Mosque Landmark Theatre detail

Monroe Park Mosque Landmark Theater detail
City of Richmond Department of Community Development

The Landmark Theater at 4 North Laurel Street is the lone monumental public building in the district. Designed by Marcellus Wright Sr. and Charles M. Robinson in 1926 and originally known as the Acca Shrine Mosque, the building is a whimsical example of Moorish Revival architecture, with a large Saracenic arch and tiled faux minarets. The interior is arguably even more lavish than the exterior in its Moorish decoration with extensive tile and polychrome ornaments. The building contains meeting rooms, an Egyptian Revival ballroom in the basement, and a large auditorium. The building served as the headquarters for Virginia’s Shriners, and since its acquisition by the city in 1940 functions as Richmond’s municipal auditorium.

Monroe Park Historic District includes some of the finest examples of apartment and religious architecture in the City of Richmond. Virginia Commonwealth University adaptively reuses many of its residential buildings. The architecture in the district is even more impressive against the backdrop of Monroe Park.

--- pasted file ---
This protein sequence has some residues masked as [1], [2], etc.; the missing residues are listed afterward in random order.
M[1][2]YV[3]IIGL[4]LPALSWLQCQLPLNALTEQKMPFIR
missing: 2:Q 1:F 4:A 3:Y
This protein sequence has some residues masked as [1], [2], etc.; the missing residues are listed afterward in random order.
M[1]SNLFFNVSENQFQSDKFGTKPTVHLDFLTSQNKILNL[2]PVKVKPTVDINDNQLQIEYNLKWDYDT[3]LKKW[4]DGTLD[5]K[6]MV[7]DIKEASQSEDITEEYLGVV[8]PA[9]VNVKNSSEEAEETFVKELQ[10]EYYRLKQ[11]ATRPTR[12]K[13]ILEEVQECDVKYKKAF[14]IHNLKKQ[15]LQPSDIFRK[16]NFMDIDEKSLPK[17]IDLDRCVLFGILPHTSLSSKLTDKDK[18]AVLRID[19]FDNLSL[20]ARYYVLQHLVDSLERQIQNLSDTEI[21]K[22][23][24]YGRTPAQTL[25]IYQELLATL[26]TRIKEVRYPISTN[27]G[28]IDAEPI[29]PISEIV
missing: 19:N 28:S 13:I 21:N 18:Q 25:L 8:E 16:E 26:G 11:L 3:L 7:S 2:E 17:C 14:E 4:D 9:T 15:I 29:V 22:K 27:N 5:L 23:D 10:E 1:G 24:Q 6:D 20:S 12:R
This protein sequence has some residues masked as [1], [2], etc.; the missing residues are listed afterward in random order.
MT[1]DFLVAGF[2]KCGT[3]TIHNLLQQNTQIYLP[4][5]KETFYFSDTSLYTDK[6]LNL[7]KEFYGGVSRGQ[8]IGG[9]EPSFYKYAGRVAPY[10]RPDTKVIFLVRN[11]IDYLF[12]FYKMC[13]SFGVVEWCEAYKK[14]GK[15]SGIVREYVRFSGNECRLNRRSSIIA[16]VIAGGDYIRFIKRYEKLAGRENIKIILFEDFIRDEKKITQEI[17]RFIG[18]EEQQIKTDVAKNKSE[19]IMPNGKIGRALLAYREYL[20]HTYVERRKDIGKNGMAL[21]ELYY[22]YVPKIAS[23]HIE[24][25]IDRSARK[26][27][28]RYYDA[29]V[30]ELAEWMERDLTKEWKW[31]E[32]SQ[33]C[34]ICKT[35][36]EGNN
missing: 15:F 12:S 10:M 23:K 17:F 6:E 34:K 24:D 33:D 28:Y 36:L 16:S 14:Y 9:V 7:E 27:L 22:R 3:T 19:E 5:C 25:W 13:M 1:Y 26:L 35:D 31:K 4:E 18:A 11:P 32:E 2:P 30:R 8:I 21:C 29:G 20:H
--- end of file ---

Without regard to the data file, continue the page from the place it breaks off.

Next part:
Plan your visit

 Monroe Park Historic District is roughly bounded by North Belvidere, W. Main, Cherry, Park, Laurel and Franklin Sts.  The Cathedral of the Sacred Heart is on a triangular plot at the intersection of Laurel, South Cathedral Place (Floyd Ave.) and Cathedral Place. The neighborhood is located at the eastern edge of the Fan District abutting downtown Richmond. Consult the Monroe Park website for additional information about the park.  Landmark Theater hosts a variety of events: Broadway, symphony, ballet, children’s theater, lectures, concerts, school commencements, fashion shows and the Richmond Forum. See the Landmark Theater website for a schedule of events.  For information and a schedule for services, consult the Cathedral of the Sacred Heart website.  The Virginia Commonwealth University Monroe Park Campus website has photographs and the addresses of historic buildings in the district the university uses. The park is free and open to the public.